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B cell depletion therapy in systemic lupus erythematosus: long-term follow-up and predictors of response

Abstract

Objectives: To describe the long-term clinical outcome and safety profile of B cell depletion therapy (BCDT) in patients with systemic lupus erythematosus (SLE). It was also determined whether baseline parameters can predict the likelihood of disease flare.

Methods: 32 patients with refractory SLE were treated with BCDT using a combination protocol (rituximab and cyclo-phosphamide). Patients were assessed with the British Isles Lupus Assessment Group (BILAG) activity index, and baseline serology was measured. Flare was defined as a new BILAG ‘A’ or two new subsequent ‘B’s in any organ system.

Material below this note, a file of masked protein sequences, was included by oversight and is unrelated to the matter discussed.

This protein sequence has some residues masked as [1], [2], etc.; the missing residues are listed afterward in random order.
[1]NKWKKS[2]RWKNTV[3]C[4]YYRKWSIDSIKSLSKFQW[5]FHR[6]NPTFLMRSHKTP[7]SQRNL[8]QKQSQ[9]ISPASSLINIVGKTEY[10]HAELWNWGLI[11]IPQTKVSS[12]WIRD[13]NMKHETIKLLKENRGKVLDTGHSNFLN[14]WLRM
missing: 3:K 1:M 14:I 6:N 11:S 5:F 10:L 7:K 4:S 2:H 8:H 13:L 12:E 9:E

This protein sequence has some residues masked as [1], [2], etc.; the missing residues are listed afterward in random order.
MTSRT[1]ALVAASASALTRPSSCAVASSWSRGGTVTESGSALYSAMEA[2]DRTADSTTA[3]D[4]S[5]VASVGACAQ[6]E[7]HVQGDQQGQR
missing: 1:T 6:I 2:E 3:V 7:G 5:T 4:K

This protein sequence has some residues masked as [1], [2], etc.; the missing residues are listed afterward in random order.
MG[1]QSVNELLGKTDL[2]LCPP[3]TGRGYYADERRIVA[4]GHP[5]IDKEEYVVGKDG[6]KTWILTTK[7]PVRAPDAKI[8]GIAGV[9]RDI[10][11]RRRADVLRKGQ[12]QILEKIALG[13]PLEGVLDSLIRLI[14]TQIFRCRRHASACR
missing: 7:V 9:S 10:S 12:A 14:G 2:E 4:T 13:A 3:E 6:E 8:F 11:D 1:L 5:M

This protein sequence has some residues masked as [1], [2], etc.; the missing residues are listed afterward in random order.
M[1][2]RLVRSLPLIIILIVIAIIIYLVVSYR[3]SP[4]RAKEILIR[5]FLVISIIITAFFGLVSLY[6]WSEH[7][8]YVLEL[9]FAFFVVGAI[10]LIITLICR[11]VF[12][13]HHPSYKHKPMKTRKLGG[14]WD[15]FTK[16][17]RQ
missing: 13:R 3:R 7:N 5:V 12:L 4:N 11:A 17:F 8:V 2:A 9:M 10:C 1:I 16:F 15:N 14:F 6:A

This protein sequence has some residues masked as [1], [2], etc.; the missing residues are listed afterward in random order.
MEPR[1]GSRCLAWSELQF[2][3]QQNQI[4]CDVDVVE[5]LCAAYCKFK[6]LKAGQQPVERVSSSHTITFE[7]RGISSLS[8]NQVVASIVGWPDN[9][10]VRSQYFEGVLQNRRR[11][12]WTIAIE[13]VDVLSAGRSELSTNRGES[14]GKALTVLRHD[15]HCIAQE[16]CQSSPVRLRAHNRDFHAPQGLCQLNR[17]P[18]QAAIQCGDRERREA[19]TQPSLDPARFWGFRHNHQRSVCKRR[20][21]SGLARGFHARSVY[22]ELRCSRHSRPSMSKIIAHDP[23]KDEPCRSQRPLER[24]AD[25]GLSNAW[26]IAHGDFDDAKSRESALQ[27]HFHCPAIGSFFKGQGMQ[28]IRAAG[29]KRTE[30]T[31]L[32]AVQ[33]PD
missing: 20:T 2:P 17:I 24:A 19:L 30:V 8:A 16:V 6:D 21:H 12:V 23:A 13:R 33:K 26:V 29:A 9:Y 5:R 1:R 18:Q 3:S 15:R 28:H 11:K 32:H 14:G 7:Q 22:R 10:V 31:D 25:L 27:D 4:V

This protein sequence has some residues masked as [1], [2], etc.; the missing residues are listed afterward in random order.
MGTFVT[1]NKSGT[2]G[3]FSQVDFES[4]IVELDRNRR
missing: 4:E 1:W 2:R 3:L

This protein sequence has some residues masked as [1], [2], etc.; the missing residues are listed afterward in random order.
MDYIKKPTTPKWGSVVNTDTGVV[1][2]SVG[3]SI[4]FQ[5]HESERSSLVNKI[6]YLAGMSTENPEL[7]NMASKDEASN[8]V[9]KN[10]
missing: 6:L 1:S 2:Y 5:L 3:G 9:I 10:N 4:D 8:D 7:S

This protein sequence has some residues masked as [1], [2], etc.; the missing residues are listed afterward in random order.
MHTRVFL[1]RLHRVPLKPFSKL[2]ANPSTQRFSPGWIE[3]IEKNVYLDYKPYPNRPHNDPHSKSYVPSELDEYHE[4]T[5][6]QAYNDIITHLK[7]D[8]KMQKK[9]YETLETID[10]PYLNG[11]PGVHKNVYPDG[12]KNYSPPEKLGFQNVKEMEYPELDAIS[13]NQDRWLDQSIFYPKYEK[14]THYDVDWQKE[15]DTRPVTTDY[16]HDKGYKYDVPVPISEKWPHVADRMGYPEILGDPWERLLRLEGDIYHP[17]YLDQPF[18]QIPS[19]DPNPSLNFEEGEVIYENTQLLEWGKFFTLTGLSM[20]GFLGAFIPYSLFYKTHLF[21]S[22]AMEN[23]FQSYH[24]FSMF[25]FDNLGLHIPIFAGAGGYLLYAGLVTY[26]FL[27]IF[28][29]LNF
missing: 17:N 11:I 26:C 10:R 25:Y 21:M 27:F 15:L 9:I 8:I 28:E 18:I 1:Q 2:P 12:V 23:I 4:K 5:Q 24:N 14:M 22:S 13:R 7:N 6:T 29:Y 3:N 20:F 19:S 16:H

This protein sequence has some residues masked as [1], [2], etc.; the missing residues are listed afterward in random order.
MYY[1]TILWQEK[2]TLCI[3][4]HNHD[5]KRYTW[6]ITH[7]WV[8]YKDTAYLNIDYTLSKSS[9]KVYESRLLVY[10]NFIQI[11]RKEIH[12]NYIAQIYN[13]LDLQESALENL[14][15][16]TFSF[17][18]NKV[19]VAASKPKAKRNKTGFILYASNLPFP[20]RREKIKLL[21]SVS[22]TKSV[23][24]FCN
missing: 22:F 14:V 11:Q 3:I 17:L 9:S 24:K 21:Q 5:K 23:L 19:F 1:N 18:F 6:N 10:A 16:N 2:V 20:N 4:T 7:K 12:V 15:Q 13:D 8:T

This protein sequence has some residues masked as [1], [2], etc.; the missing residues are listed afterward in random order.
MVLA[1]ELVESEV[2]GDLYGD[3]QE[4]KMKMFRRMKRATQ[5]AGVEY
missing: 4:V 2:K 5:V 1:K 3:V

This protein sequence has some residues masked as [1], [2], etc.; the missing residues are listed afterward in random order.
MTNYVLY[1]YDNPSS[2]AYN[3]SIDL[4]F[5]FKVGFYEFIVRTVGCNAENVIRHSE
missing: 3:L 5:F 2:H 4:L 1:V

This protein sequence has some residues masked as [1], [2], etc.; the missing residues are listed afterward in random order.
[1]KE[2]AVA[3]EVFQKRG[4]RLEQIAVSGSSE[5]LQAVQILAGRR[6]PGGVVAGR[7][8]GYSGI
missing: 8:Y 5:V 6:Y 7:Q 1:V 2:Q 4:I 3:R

Results: Of the 32 patients, 12 have remained well after one cycle of BCDT (median follow-up 39 months). BCDT was followed by a decrease of median global BILAG scores from 13 to 5 at 6 months (p = 0.006). Baseline anti-extractable nuclear antigen (ENA) was the only identified independent predictor of flare post-BCDT (p = 0.034, odds ratio = 8, 95% CI 1.2 to 55) from multivariable analysis. Patients with low baseline serum C3 had a shorter time to flare post-BCDT (p = 0.008). Four serious adverse events were observed.

Conclusion: Autoantibody profiling may help identify patients who will have a more sustained response. Although the long-term safety profile of BCDT is favourable, ongoing vigilance is recommended.

  • BCDT, B cell depletion therapy
  • BILAG, British Isles Lupus Assessment Group
  • CyC, cyclophosphamide
  • dsDNA, double-stranded DNA
  • ENA, extractable nuclear antigen
  • PCR, protein creatinine ratio
  • SLE, systemic lupus erythematosus
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